worth - the quality that renders something desirable or valuable or useful
2.worthlessness - the quality of being without practical use
inutility, unusefulness, uselessness - the quality of having no practical use
Based on WordNet 3.0, Farlex clipart collection. © 2003-2012 Princeton University, Farlex Inc.
عَدَم القيمَه أو الإسْتِحْقاق
gagnsleysi; fánÿti


[ˈwɜːθlɪsnɪs] N [of object] (in money terms) → falta f de valor; [of effort, advice] → lo inútil; [of person] → lo despreciable
feelings of worthlessnesssensación f de inutilidad
Collins Spanish Dictionary - Complete and Unabridged 8th Edition 2005 © William Collins Sons & Co. Ltd. 1971, 1988 © HarperCollins Publishers 1992, 1993, 1996, 1997, 2000, 2003, 2005


nWertlosigkeit f; (of person also)Nichtsnutzigkeit f
Collins German Dictionary – Complete and Unabridged 7th Edition 2005. © William Collins Sons & Co. Ltd. 1980 © HarperCollins Publishers 1991, 1997, 1999, 2004, 2005, 2007


(wəːθ) noun
value. These books are of little or no worth; She sold fifty dollars' worth of tickets.
1. equal in value to. Each of these stamps is worth a cent.
2. good enough for. His suggestion is worth considering: The exhibition is well worth a visit.
ˈworthless adjective
of no value. worthless old coins.
ˈworthlessly adverb
ˈworthlessness noun
ˈworthy (-ði) adjective
1. good and deserving. I willingly give money to a worthy cause.
2. (with of) deserving. She was not worthy of the honour given to her.
3. (with of) typical of, suited to, or in keeping with. a performance worthy of a champion.
4. of great enough importance etc. She was not thought worthy to be presented to the king.
nounplural ˈworthies
a highly respected person.
ˈworthily adverb
ˈworthiness noun
1. deserving; fit for. a blameworthy act.
2. fit for its appropriate use. a seaworthy ship.
worthˈwhile adjective
deserving attention, time and effort etc. a worthwhile cause; It isn't worthwhile to ask him – he'll only refuse.
for all one is worth
using all one's efforts, strength etc. He swam for all he was worth towards the shore.
Kernerman English Multilingual Dictionary © 2006-2013 K Dictionaries Ltd.
References in classic literature ?
Thorpe herself, of her past adventures and sufferings, which might otherwise be expected to occupy the three or four following chapters; in which the worthlessness of lords and attornies might be set forth, and conversations, which had passed twenty years before, be minutely repeated.
They who believe their merit neglected and unappreciated, make up one class; they who receive adulation and flattery, knowing their own worthlessness, compose the other.
"Again, in estimating the merit of certain poems, whether they be Ossian's or Macpherson's can surely be of little consequence, yet, in order to prove their worthlessness, Mr.
He was on his feet, flinging his arms, his rhetoric, and his control to the winds, alternately abusing Ernest for his youth and demagoguery, and savagely attacking the working class, elaborating its inefficiency and worthlessness.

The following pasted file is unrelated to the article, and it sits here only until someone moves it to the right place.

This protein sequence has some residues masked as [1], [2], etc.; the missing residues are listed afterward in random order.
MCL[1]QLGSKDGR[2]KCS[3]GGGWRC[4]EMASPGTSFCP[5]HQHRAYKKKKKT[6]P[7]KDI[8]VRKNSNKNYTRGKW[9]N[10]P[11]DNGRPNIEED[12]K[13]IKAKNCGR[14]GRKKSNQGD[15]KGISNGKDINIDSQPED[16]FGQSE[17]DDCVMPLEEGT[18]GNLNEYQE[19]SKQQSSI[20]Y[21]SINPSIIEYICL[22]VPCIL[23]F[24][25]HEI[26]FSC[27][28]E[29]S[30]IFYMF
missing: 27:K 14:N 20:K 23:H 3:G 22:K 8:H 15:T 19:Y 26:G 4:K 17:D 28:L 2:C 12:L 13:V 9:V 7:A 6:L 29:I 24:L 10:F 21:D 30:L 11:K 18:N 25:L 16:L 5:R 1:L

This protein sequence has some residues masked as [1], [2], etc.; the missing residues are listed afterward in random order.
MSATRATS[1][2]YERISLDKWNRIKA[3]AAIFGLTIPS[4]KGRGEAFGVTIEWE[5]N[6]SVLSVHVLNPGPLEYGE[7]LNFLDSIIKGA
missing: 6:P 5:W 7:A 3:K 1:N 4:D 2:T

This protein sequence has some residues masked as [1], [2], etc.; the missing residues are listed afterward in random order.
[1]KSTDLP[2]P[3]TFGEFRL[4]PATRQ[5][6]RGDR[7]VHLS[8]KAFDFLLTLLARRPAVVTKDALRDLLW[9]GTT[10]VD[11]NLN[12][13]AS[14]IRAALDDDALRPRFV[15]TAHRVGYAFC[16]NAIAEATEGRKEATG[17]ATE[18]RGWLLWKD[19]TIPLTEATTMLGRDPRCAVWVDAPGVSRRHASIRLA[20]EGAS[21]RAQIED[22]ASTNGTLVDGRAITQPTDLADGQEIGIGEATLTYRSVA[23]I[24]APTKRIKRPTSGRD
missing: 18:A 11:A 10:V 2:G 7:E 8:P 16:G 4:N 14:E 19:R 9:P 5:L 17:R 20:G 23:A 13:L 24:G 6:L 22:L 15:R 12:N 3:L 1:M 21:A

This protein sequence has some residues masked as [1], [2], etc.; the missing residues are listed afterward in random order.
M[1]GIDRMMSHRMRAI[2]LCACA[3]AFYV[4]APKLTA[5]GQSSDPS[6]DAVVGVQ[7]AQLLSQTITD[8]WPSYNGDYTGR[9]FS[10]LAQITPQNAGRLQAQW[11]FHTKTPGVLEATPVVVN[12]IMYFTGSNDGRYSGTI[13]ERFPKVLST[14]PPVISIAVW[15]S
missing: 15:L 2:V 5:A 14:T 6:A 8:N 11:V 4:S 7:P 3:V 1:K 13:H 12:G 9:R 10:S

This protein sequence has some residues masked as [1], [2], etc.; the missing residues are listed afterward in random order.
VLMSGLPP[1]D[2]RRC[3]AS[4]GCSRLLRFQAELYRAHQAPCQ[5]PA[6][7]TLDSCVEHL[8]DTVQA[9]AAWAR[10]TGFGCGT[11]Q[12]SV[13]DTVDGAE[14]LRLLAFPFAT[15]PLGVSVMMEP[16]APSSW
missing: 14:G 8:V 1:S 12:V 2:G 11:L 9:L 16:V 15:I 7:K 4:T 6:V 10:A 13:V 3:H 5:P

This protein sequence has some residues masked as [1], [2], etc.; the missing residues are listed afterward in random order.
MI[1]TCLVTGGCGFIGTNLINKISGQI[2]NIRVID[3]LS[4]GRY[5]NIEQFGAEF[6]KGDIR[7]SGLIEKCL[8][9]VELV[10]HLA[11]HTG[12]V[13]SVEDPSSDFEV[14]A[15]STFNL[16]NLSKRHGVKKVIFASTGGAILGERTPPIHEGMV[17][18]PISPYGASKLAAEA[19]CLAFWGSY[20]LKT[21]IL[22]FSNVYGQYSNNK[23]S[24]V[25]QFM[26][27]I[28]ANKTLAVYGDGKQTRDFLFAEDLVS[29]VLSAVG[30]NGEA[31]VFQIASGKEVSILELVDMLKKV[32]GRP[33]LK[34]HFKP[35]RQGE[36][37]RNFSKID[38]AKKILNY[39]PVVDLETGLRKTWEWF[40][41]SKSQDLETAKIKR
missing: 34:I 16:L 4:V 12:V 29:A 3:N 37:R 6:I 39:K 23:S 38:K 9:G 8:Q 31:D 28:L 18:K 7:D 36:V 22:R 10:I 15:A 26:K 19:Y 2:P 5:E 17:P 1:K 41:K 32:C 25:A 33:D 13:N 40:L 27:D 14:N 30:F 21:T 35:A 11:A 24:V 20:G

term for abject worthlessness,) ``who should in his own hall, and while his own wine-cup passed, have treated, or suffered to be treated, an unoffending guest as your highness has this day beheld me used; and whatever was the misfortune of our fathers on the field of Hastings, those may at least be silent,'' here he looked at Front-de-B uf and the Templar, ``who have within these few hours once and again lost saddle and stirrup before the lance of a Saxon.''
The motive professed was his conviction of its being owing to himself that Wickham's worthlessness had not been so well known as to make it impossible for any young woman of character to love or confide in him.
We were in the heart and home of priest craft--of a happy, cheerful, contented ignorance, superstition, degradation, poverty, indolence, and everlasting unaspiring worthlessness. And we said fervently: it suits these people precisely; let them enjoy it, along with the other animals, and Heaven forbid that they be molested.
It is only when you return to the book with a sounder judgment that you find how gross their pleasures were, how vulgar their minds; and you feel the utter worthlessness, as artists and as human beings, of that gay procession.
(the reflection was still incomplete), he caught himself smiling and was conscious that another line of thought had sprung up, and while thinking of her worthlessness he was also dreaming of how she would be his wife, how she would love him become quite different, and how all he had thought and heard of her might be false.
After half an hour of bargaining, during which Captain Van Horn had insisted on the worthlessness of the parcel, he had bought a fat pig worth five dollars and exchanged it for her.
He paused, open-mouthed, on the verge of the pit of his own depravity and utter worthlessness to breathe the same air she did.
The whole situation, in all its bearings, was focussed sharply before me--the shame of losing the prisoners, the worthlessness and cowardice of George, the meeting with Le Grant and the other patrol men and the lame explanation; and then there was the fight I had fought so hard, victory wrenched from me just as I thought I had it within my grasp.